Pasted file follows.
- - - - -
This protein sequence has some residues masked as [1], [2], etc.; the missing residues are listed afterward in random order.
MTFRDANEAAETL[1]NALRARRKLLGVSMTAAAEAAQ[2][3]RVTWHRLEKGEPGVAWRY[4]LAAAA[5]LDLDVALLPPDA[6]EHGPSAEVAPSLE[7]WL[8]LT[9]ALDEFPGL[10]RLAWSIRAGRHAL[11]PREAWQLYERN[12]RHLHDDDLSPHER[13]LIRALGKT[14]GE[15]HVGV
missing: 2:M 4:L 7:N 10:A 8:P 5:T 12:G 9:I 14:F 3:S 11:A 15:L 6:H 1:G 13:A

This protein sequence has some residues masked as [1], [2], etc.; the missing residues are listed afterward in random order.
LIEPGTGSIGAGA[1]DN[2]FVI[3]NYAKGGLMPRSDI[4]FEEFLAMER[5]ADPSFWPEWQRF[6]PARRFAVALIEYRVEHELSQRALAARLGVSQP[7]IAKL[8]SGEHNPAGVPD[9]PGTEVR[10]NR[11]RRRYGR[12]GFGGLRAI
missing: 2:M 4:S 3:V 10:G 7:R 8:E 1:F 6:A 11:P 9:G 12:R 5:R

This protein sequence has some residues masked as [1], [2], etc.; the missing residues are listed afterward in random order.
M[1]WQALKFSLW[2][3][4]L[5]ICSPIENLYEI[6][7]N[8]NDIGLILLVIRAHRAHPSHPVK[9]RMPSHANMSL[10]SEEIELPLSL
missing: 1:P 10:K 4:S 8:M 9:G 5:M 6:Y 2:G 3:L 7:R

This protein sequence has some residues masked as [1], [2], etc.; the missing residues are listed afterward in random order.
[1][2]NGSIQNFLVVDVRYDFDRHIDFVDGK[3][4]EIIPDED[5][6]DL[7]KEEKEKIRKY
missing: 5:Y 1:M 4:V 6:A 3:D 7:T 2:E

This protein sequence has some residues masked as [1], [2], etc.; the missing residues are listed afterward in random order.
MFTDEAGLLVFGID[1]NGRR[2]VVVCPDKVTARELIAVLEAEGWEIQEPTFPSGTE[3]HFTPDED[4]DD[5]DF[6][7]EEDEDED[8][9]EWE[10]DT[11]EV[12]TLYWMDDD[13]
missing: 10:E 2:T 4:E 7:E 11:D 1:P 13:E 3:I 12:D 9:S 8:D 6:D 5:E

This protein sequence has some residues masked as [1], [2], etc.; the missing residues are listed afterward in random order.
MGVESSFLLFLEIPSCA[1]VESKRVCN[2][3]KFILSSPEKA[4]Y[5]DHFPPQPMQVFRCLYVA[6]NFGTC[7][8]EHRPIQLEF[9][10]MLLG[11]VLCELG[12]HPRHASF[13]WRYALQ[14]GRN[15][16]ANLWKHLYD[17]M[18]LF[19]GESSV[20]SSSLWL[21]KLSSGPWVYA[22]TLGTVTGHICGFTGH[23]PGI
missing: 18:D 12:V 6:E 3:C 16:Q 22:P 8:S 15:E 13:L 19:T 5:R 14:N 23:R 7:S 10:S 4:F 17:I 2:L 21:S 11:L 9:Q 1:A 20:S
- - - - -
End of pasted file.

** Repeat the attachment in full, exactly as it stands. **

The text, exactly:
This protein sequence has some residues masked as [1], [2], etc.; the missing residues are listed afterward in random order.
MTFRDANEAAETL[1]NALRARRKLLGVSMTAAAEAAQ[2][3]RVTWHRLEKGEPGVAWRY[4]LAAAA[5]LDLDVALLPPDA[6]EHGPSAEVAPSLE[7]WL[8]LT[9]ALDEFPGL[10]RLAWSIRAGRHAL[11]PREAWQLYERN[12]RHLHDDDLSPHER[13]LIRALGKT[14]GE[15]HVGV
missing: 2:M 4:L 7:N 10:A 8:P 5:T 12:G 9:I 14:F 3:S 11:A 15:L 6:H 1:G 13:A

This protein sequence has some residues masked as [1], [2], etc.; the missing residues are listed afterward in random order.
LIEPGTGSIGAGA[1]DN[2]FVI[3]NYAKGGLMPRSDI[4]FEEFLAMER[5]ADPSFWPEWQRF[6]PARRFAVALIEYRVEHELSQRALAARLGVSQP[7]IAKL[8]SGEHNPAGVPD[9]PGTEVR[10]NR[11]RRRYGR[12]GFGGLRAI
missing: 2:M 4:S 3:V 10:G 7:R 8:E 1:F 6:A 11:P 9:G 12:R 5:R

This protein sequence has some residues masked as [1], [2], etc.; the missing residues are listed afterward in random order.
M[1]WQALKFSLW[2][3][4]L[5]ICSPIENLYEI[6][7]N[8]NDIGLILLVIRAHRAHPSHPVK[9]RMPSHANMSL[10]SEEIELPLSL
missing: 1:P 10:K 4:S 8:M 9:G 5:M 6:Y 2:G 3:L 7:R

This protein sequence has some residues masked as [1], [2], etc.; the missing residues are listed afterward in random order.
[1][2]NGSIQNFLVVDVRYDFDRHIDFVDGK[3][4]EIIPDED[5][6]DL[7]KEEKEKIRKY
missing: 5:Y 1:M 4:V 6:A 3:D 7:T 2:E

This protein sequence has some residues masked as [1], [2], etc.; the missing residues are listed afterward in random order.
MFTDEAGLLVFGID[1]NGRR[2]VVVCPDKVTARELIAVLEAEGWEIQEPTFPSGTE[3]HFTPDED[4]DD[5]DF[6][7]EEDEDED[8][9]EWE[10]DT[11]EV[12]TLYWMDDD[13]
missing: 10:E 2:T 4:E 7:E 11:D 1:P 13:E 3:I 12:D 9:S 8:D 6:D 5:E

This protein sequence has some residues masked as [1], [2], etc.; the missing residues are listed afterward in random order.
MGVESSFLLFLEIPSCA[1]VESKRVCN[2][3]KFILSSPEKA[4]Y[5]DHFPPQPMQVFRCLYVA[6]NFGTC[7][8]EHRPIQLEF[9][10]MLLG[11]VLCELG[12]HPRHASF[13]WRYALQ[14]GRN[15][16]ANLWKHLYD[17]M[18]LF[19]GESSV[20]SSSLWL[21]KLSSGPWVYA[22]TLGTVTGHICGFTGH[23]PGI
missing: 18:D 12:V 6:E 3:C 16:Q 22:P 8:S 15:E 13:L 19:T 5:R 14:N 23:R 7:S 10:S 4:F 17:I 2:L 21:S 11:L 9:Q 1:A 20:S